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Respondent-driven sampling on the Thailand-Cambodia border. II. Knowledge, perception, practice and treatment-seeking behaviour of migrants in malaria endemic zones.

Wangroongsarb P, Satimai W, Khamsiriwatchara A, Thwing J, Eliades JM, Kaewkungwal J, Delacollette C - Malar. J. (2011)

Bottom Line: Population movements along the Thailand-Cambodia border, particularly among highly mobile and hard-to-access migrant groups from Cambodia and Myanmar, are assumed to play a key role in the spread of artemisinin resistance.In comparison, the majority of Cambodian migrants are short-term (72%).Of the short-term Cambodian migrants, 92% work in agriculture, 18% speak Thai, 3.4% have Thai health insurance, and the majority returned to Cambodia for treatment (45%), self-treated (11%), or did not seek treatment for their last illness (27%).

View Article: PubMed Central - HTML - PubMed

Affiliation: Bureau for Vector-borne Diseases, Ministry of Public Health, Bangkok, Thailand.

ABSTRACT

Background: Population movements along the Thailand-Cambodia border, particularly among highly mobile and hard-to-access migrant groups from Cambodia and Myanmar, are assumed to play a key role in the spread of artemisinin resistance. Data on treatment-seeking behaviours, knowledge and perceptions about malaria, and use of preventive measures is lacking as characteristics of this population prevent them from being represented in routine surveillance and the lack of a sampling frame makes reliable surveys challenging.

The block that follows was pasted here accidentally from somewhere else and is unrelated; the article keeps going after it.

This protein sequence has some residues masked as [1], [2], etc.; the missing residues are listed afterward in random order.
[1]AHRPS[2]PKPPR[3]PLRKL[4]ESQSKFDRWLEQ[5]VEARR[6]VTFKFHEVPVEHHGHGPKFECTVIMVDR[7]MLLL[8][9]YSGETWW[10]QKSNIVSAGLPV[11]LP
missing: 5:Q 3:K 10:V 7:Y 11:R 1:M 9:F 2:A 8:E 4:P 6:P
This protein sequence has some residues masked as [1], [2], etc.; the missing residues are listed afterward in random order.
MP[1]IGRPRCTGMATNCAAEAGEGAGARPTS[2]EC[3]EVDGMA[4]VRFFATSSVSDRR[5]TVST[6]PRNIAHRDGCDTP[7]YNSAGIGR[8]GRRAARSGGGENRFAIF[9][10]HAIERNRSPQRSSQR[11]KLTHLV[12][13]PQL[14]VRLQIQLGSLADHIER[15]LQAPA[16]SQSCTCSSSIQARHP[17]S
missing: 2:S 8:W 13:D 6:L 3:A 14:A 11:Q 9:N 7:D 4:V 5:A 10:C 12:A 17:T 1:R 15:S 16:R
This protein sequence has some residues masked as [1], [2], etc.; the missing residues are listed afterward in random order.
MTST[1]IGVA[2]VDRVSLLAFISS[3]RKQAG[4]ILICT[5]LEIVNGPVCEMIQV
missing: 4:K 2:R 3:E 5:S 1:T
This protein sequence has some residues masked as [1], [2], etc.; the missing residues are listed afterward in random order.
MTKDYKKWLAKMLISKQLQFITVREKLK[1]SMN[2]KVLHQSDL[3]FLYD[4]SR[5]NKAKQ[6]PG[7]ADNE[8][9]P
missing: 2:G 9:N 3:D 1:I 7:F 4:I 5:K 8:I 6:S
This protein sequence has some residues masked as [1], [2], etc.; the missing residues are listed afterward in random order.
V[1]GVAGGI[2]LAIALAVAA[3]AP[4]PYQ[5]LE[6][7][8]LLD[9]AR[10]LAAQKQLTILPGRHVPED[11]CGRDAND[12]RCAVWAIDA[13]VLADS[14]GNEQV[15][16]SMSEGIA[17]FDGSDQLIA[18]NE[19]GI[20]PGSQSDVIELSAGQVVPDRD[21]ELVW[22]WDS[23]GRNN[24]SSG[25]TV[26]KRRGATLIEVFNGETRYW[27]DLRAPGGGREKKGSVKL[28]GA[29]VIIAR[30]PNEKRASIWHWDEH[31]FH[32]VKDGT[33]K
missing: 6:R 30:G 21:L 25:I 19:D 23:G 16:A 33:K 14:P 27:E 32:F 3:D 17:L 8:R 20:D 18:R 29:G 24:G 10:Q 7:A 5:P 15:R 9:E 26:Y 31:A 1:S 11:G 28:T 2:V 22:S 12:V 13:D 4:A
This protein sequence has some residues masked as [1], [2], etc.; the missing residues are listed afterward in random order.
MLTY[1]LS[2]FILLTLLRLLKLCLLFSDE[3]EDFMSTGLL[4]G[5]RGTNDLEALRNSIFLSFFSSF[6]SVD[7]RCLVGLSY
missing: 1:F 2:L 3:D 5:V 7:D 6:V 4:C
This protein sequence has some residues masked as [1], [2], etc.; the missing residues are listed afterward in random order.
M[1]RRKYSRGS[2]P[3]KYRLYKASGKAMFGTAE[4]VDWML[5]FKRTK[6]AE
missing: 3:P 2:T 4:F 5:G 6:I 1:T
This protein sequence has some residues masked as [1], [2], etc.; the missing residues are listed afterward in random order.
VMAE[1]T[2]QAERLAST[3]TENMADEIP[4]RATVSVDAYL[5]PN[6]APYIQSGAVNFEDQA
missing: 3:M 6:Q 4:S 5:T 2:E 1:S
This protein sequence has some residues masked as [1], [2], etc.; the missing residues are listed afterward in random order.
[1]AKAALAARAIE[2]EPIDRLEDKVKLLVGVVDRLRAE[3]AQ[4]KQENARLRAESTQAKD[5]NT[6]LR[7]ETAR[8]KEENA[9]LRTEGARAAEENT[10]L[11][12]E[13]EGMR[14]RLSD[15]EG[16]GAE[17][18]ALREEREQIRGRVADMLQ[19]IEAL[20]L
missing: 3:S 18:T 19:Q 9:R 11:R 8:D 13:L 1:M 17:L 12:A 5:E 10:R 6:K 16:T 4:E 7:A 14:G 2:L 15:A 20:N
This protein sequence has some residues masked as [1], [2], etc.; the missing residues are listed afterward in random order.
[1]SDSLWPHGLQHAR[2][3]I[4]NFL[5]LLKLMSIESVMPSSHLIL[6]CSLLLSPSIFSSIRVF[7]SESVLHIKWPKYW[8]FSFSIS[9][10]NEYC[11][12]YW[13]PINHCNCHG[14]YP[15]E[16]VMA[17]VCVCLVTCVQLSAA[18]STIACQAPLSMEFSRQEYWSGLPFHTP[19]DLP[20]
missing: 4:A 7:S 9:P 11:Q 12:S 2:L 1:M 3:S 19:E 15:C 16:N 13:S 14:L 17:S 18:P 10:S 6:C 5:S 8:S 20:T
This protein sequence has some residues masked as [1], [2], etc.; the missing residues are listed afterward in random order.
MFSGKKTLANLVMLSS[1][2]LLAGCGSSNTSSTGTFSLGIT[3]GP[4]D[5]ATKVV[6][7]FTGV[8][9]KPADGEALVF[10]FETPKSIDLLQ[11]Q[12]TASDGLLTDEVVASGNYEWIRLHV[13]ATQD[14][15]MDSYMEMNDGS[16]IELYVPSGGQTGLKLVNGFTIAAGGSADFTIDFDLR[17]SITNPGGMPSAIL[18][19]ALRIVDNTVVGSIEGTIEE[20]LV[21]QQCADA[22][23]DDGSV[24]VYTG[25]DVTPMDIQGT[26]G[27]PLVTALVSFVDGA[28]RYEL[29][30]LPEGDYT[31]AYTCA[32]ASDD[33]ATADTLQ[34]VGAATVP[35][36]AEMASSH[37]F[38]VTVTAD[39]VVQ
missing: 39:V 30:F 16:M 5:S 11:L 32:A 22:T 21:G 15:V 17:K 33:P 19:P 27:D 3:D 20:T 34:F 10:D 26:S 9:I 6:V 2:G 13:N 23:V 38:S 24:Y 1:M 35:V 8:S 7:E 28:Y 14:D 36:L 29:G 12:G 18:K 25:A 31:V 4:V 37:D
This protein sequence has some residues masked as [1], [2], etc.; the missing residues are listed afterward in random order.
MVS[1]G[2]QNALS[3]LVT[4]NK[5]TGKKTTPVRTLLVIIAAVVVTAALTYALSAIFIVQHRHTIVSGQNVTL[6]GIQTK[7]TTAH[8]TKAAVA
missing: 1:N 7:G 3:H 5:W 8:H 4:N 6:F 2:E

Methods: A survey of migrant populations from Cambodia and Myanmar was implemented in five selected rural locations in Thailand along the Thai-Cambodian border using respondent driven sampling (RDS) to determine demographic characteristics of the population, migratory patterns, knowledge about malaria, and health-care -seeking behaviours.

Results: The majority of migrants from Myanmar are long-term residents (98%) with no plans to move back to Myanmar, understand spoken Thai (77%) and can therefore benefit from health messages in Thai, have Thai health insurance (99%) and accessed public health services in Thailand (63%) for their last illness. In comparison, the majority of Cambodian migrants are short-term (72%). Of the short-term Cambodian migrants, 92% work in agriculture, 18% speak Thai, 3.4% have Thai health insurance, and the majority returned to Cambodia for treatment (45%), self-treated (11%), or did not seek treatment for their last illness (27%).